Dr Heather Adams is the moderator for a panel discussion of the essay, White Horse at the Anchorage Museum Thursday evening, beginning at 7 pm.

Lori Townsend, Alaska Public Media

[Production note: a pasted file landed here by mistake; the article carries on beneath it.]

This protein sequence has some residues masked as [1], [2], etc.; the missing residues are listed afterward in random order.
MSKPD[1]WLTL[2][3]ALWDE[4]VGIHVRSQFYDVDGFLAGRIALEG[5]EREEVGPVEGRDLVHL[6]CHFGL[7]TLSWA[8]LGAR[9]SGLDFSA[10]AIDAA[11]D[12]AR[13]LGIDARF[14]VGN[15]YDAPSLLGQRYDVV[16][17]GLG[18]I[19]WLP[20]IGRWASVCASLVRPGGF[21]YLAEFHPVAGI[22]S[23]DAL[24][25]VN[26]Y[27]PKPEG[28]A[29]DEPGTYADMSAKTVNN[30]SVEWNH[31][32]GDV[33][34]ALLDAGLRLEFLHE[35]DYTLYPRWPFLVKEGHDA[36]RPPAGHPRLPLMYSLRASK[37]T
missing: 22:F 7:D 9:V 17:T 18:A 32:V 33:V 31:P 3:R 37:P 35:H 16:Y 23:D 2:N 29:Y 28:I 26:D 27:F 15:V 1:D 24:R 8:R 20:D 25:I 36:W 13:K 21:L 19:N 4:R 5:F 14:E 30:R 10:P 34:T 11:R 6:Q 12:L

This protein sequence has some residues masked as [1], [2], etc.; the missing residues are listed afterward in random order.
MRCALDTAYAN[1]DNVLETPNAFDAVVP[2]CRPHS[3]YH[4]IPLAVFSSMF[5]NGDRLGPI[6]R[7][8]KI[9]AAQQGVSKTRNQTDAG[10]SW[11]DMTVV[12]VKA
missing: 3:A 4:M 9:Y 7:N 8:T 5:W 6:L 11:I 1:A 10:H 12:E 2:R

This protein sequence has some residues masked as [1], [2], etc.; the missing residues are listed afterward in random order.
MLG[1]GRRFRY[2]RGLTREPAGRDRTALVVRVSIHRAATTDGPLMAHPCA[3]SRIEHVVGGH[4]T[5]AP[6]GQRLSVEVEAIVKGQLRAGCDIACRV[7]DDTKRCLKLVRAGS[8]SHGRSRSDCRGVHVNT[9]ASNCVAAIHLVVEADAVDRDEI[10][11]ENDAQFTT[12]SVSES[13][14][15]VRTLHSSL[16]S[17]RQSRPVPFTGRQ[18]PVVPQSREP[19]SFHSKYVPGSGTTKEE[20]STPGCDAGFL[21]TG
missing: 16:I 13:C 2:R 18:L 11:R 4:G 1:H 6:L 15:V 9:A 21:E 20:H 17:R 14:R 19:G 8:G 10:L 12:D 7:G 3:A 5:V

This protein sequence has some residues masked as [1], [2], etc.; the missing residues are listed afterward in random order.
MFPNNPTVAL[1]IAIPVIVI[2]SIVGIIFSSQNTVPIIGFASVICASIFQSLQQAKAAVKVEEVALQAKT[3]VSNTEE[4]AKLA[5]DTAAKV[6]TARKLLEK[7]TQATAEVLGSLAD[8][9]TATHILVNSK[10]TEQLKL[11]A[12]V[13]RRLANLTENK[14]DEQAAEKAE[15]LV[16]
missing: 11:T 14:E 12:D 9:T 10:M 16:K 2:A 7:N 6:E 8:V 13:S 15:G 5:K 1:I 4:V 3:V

Lori Townsend is the News Director for the Alaska Public Radio Network. She got her start in broadcasting at the age of 11 as the park announcer of the fast pitch baseball games in Deer Park, Wisconsin. She has worked in print and broadcast journalism for more than 24 years. She was the co-founder and former Editor of Northern Aspects, a magazine featuring northern Wisconsin writers and artists. She worked for 7 years at tribal station WOJB on the Lac Courte Oreilles Ojibway Reservation in Wisconsin, first as an on-air programmer and special projects producer and eventually News Director. In 1997 she co-hosted a continuing Saturday afternoon public affairs talk program on station KSTP in St. Paul, Minnesota. Radio brought her to Alaska where she worked as a broadcast trainer for Native fellowship students at Koahnic Broadcasting. Following her work there, she helped co-found the non-profit broadcast company Native Voice Communications. NVC created the award-winning Independent Native News as well as producing many other documentaries and productions. Townsend was NVC’s technical trainer and assistant producer of INN. Through her freelance work, she has produced news and feature stories nationally and internationally for Independent Native News, National Native News, NPR , Pacifica, Monitor Radio, Radio Netherlands and AIROS. Her print work and interviews have been published in News from Indian Country, Yakama Nation Review and other publications. Ms. Townsend has also worked as a broadcast trainer for the Native American Journalist’s Association and with NPR’s Doug Mitchell and as a freelance editor. Townsend is the recipient of numerous awards for her work from the Alaska Press Club, the Native American Journalists Association and a gold and a silver reel award from the National Federation of Community Broadcasters. Townsend was the recipient of a Fellowship at the Metcalf Institute for Marine and Environmental Reporting in Rhode Island as well as a fellowship at the Knight Digital Media Center in Berkeley. She is an avid reader, a rabid gardener and counts water skiing, training horses, diving and a welding certification among her past and current interests. ltownsend (at) alaskapublic (dot) org  |  907.550.8452 | About Lori